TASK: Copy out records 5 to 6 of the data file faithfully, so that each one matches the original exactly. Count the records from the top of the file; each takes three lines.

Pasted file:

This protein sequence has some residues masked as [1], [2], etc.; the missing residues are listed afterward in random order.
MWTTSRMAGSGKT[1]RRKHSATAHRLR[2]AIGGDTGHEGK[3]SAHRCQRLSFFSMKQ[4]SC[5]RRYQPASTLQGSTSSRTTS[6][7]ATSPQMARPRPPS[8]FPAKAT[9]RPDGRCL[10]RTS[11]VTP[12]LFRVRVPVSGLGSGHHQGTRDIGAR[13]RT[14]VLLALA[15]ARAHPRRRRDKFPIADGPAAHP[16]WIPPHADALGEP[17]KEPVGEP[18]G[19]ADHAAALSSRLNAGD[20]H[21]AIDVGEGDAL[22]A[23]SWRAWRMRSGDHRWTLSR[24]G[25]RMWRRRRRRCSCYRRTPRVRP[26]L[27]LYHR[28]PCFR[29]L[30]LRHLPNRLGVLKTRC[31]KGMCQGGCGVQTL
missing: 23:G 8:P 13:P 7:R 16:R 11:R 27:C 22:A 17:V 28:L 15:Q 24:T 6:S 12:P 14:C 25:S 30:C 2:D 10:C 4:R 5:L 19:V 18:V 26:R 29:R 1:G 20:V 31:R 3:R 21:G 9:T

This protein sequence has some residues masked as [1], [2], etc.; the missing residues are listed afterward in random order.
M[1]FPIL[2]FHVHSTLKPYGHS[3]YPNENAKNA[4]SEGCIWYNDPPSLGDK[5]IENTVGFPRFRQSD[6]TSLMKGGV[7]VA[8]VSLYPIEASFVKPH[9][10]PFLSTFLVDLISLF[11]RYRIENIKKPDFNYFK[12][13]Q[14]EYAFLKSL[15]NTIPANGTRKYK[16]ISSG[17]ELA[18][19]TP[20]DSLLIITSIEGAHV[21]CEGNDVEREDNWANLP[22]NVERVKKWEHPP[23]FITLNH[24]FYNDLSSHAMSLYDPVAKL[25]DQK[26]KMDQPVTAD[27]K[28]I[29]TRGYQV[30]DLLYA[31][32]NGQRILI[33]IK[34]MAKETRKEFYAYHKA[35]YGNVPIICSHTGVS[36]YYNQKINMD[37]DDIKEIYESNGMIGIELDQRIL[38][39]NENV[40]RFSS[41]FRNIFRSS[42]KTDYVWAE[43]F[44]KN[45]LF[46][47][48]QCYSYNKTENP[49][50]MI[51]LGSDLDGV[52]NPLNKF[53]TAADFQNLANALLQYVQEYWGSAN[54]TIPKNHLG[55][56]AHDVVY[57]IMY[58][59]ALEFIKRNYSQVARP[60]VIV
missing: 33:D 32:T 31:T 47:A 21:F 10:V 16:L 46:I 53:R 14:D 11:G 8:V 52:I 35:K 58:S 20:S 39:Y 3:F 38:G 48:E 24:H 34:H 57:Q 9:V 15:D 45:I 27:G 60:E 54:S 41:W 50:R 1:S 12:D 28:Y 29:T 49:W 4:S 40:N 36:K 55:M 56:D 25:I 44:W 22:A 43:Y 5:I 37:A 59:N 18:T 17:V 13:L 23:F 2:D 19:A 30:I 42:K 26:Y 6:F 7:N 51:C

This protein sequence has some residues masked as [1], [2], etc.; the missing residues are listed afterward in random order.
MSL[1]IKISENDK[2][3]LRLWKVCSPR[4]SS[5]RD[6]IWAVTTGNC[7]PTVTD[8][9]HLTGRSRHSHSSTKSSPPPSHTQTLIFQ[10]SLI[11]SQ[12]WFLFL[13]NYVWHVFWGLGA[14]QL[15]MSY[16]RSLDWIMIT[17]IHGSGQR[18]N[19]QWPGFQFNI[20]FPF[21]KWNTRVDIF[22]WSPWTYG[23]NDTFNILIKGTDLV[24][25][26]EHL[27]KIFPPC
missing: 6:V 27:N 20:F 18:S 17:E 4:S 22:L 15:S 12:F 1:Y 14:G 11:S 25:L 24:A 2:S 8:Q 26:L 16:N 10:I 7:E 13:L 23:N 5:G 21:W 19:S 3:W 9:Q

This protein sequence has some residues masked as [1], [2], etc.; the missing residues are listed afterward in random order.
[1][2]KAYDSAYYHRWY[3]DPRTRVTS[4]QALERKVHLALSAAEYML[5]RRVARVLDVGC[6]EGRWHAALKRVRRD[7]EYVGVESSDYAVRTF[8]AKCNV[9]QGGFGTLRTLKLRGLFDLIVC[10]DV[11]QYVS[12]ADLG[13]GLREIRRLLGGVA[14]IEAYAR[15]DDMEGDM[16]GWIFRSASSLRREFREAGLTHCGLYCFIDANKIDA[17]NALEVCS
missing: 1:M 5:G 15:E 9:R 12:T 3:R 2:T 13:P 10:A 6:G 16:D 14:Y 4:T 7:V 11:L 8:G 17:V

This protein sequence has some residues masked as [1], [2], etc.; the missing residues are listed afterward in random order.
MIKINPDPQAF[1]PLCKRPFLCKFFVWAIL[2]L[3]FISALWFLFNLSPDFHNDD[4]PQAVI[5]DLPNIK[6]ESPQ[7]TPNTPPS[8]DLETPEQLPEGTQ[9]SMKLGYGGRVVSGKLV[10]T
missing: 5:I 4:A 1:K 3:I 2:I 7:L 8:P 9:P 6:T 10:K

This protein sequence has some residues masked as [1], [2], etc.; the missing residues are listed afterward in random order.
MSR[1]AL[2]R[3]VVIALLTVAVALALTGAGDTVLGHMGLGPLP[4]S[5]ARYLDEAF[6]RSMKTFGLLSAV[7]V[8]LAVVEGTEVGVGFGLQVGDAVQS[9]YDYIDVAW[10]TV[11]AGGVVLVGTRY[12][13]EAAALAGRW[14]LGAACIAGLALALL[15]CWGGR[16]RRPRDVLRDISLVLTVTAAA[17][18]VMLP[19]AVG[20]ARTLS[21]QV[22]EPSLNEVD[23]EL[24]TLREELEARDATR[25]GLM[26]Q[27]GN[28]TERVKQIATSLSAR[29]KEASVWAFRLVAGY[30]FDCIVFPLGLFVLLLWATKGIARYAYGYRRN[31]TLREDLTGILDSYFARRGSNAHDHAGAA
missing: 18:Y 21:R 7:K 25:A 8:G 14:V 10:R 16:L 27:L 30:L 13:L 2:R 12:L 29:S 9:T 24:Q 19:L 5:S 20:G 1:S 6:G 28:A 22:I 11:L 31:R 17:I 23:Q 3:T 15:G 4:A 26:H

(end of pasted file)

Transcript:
This protein sequence has some residues masked as [1], [2], etc.; the missing residues are listed afterward in random order.
MIKINPDPQAF[1]PLCKRPFLCKFFVWAIL[2]L[3]FISALWFLFNLSPDFHNDD[4]PQAVI[5]DLPNIK[6]ESPQ[7]TPNTPPS[8]DLETPEQLPEGTQ[9]SMKLGYGGRVVSGKLV[10]T
missing: 5:I 4:A 1:K 3:I 2:I 7:L 8:P 9:P 6:T 10:K

This protein sequence has some residues masked as [1], [2], etc.; the missing residues are listed afterward in random order.
MSR[1]AL[2]R[3]VVIALLTVAVALALTGAGDTVLGHMGLGPLP[4]S[5]ARYLDEAF[6]RSMKTFGLLSAV[7]V[8]LAVVEGTEVGVGFGLQVGDAVQS[9]YDYIDVAW[10]TV[11]AGGVVLVGTRY[12][13]EAAALAGRW[14]LGAACIAGLALALL[15]CWGGR[16]RRPRDVLRDISLVLTVTAAA[17][18]VMLP[19]AVG[20]ARTLS[21]QV[22]EPSLNEVD[23]EL[24]TLREELEARDATR[25]GLM[26]Q[27]GN[28]TERVKQIATSLSAR[29]KEASVWAFRLVAGY[30]FDCIVFPLGLFVLLLWATKGIARYAYGYRRN[31]TLREDLTGILDSYFARRGSNAHDHAGAA
missing: 18:Y 21:R 7:K 25:A 8:G 14:V 10:R 16:L 27:L 30:L 13:L 2:R 12:L 29:S 9:T 24:Q 19:L 5:S 20:G 1:S 6:G 28:A 22:I 11:L 31:R 17:I 23:Q 3:T 15:G 4:A 26:H